‘Teach Financial Education in Schools’

    JN Group
    Rose Miller, grants manager at the JN Foundation

    Several experts in the financial, education and employment sectors agree that exposing young people to basic financial concepts at an early age, in a classroom setting, will assist them to make better ‘money decisions’, as adults.

    “This can only work out to the advantage of the child, in the long run, especially when he or she is faced with critical life decisions about how to spend and invest money. It will also redound to the benefit of the country, given that financially educated consumers can make a positive impact on emerging economies,” posits Rose Miller, grants manager at the JN Foundation.

    Mrs Miller maintained that, optimally, personal finance should be taught in school and at home.

    “However, the reality is that many Jamaicans aren’t as financially knowledgeable as they think they are,” she informed, pointing out that, the Standard & Poor’s 2015 Global Financial Literacy Study, indicates that only 33 per cent of adult Jamaicans are considered financially literate.”

    Mrs Miller said what the S&P Study revealed is that many Jamaicans are making ill-advised financial decisions, which end up costing them thousands, even millions of dollars over time.

    “Financial ignorance carries significant costs. Consumers who fail to understand simple concepts, such as interest rates, spend more on transaction fees and run up bigger debts. They also end up borrowing more and saving less money,” she advised.

    Mrs Miller, who also heads the JN Foundation’s BeWi$e financial empowerment programme, noted that JN hosts workshops about money management for children and adults, across the country. JN Bank has also implemented the JN School Savers’ Programme, which inculcates good money management principles and practices in students at the basic school level and upwards.

    “I believe that financial education is too important a subject to be left to chance and it should, therefore, be fully integrated into the school curriculum,” she said. “Playing sports, exercising and brushing one’s teeth are good life habits and we all start learning them from we are very young. Personal finance is also about establishing good habits from as early as possible.”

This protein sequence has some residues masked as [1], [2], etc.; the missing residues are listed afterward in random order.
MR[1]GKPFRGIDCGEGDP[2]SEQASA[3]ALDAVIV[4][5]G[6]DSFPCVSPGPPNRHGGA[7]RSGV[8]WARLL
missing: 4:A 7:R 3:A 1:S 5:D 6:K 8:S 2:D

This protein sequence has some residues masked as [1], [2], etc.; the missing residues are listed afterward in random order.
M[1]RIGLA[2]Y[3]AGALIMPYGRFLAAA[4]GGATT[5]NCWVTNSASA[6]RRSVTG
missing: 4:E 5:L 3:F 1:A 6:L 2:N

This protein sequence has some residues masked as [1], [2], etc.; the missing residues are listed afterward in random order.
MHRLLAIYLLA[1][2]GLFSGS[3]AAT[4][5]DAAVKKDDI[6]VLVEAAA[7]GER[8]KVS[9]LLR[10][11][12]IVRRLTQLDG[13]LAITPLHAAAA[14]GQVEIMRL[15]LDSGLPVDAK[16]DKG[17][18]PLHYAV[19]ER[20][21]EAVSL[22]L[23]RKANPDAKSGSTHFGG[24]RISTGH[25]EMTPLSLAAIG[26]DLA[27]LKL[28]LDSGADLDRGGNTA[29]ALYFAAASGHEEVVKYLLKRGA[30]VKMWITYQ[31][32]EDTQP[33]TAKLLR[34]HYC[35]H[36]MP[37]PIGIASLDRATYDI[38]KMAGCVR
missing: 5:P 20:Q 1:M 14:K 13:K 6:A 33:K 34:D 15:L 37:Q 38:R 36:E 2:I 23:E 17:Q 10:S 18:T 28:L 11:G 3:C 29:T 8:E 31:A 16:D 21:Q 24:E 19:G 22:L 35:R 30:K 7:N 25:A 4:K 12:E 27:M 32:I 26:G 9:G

Mrs Miller maintained that such courses should be targeted to teach children the value and consequences of their financial decisions, which relates to living a healthy and responsible life.

    “Children are confronted early in their growth process with wanting to buy a toy or a cell phone,” she added, explaining that these are financial learning opportunities.

    Mrs Miller stated that elementary school students can start with basic concepts such as trade-offs, price comparisons, costs versus benefits and risk versus reward, as well as the value of money, which is another concept that is lost on the very young.

    “We watched our parents use ‘real money’ to pay for goods when we were growing up; however, today we live in a digital age, in which our children see credit cards and debit cards being used, instead of cash; therefore, we need to explain to them that money is the unit that backs those cards,” she says, “as that is not readily apparent.”

    Psychologist and founder of the business management consulting firm, Above or Beyond, Dr Leachim Semaj, agrees that financial education must be incorporated in the school curriculum from the basic school level, pointing out that, as students mature, more complex concepts can be introduced, from insurance and credit, to compound interest.

    “The average Jamaican has no idea how money works. It is as bad as that. A lot of people don’t understand something as basic as compound interest. As a result, over the years, many institutions have taken advantage of their ignorance,” he said.

    Dr Semaj further noted that “The average small business owner is ignorant about money management and profit margins. Many people confuse ‘cash flow’ with ‘profit.’ They don’t even understand pricing. The fact is that cash flow is keeping a lot of businesses afloat and the operators get the impression that they have a successful business, but they’re simply one step away from failure,” Dr Semaj stated.

    He noted that this is the kind of information and knowledge which young people must be exposed to in the education system.

    “We also need to teach them concepts such as, “What is a good loan versus a bad loan? Meaning, what are things you should borrow to achieve and what you shouldn’t,” he advised.

    Retired educator, Esther Tyson said that with some schools now including entrepreneurship in their curricula, financial education should also be interwoven in those lessons.

    “It would help Jamaicans to better understand how financial institutions work; how to plan ahead and save for long-term goals,” she related. “Especially since we’re in the age where everything is immediate and this makes things even worse, as our young people need to learn that if they want to achieve big things, they should start very small,” she said.

    Mrs Tyson said critical to the success of these initiatives is a curriculum, which allows children to make financial decisions and receive feedback in a safe space.

    This can be achieved through a combination of traditional classroom activities, technology enabled games and some limited real world practice, she affirmed.

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